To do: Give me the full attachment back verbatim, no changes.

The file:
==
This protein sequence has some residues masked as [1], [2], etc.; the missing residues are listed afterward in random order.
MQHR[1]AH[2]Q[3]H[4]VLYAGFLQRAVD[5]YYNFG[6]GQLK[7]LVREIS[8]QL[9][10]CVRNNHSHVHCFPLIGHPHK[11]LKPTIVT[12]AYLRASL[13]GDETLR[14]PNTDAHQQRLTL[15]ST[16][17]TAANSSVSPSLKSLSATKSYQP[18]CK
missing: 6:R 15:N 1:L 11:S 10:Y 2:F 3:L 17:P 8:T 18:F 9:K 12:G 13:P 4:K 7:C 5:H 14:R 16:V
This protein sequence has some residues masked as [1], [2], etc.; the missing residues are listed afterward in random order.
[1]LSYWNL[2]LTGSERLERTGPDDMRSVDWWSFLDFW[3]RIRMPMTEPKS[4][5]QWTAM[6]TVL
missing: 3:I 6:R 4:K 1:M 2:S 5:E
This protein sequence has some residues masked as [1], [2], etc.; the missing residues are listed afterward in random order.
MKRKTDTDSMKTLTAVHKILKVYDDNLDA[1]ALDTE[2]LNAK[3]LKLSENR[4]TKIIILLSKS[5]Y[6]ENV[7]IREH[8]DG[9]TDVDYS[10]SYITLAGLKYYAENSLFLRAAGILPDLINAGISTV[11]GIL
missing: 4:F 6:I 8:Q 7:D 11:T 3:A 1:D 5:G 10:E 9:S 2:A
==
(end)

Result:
This protein sequence has some residues masked as [1], [2], etc.; the missing residues are listed afterward in random order.
MQHR[1]AH[2]Q[3]H[4]VLYAGFLQRAVD[5]YYNFG[6]GQLK[7]LVREIS[8]QL[9][10]CVRNNHSHVHCFPLIGHPHK[11]LKPTIVT[12]AYLRASL[13]GDETLR[14]PNTDAHQQRLTL[15]ST[16][17]TAANSSVSPSLKSLSATKSYQP[18]CK
missing: 6:R 15:N 1:L 11:S 10:Y 2:F 3:L 17:P 8:T 18:F 9:K 12:G 13:P 4:K 7:C 5:H 14:R 16:V
This protein sequence has some residues masked as [1], [2], etc.; the missing residues are listed afterward in random order.
[1]LSYWNL[2]LTGSERLERTGPDDMRSVDWWSFLDFW[3]RIRMPMTEPKS[4][5]QWTAM[6]TVL
missing: 3:I 6:R 4:K 1:M 2:S 5:E
This protein sequence has some residues masked as [1], [2], etc.; the missing residues are listed afterward in random order.
MKRKTDTDSMKTLTAVHKILKVYDDNLDA[1]ALDTE[2]LNAK[3]LKLSENR[4]TKIIILLSKS[5]Y[6]ENV[7]IREH[8]DG[9]TDVDYS[10]SYITLAGLKYYAENSLFLRAAGILPDLINAGISTV[11]GIL
missing: 4:F 6:I 8:Q 7:D 11:T 3:A 1:D 5:G 10:E 9:S 2:A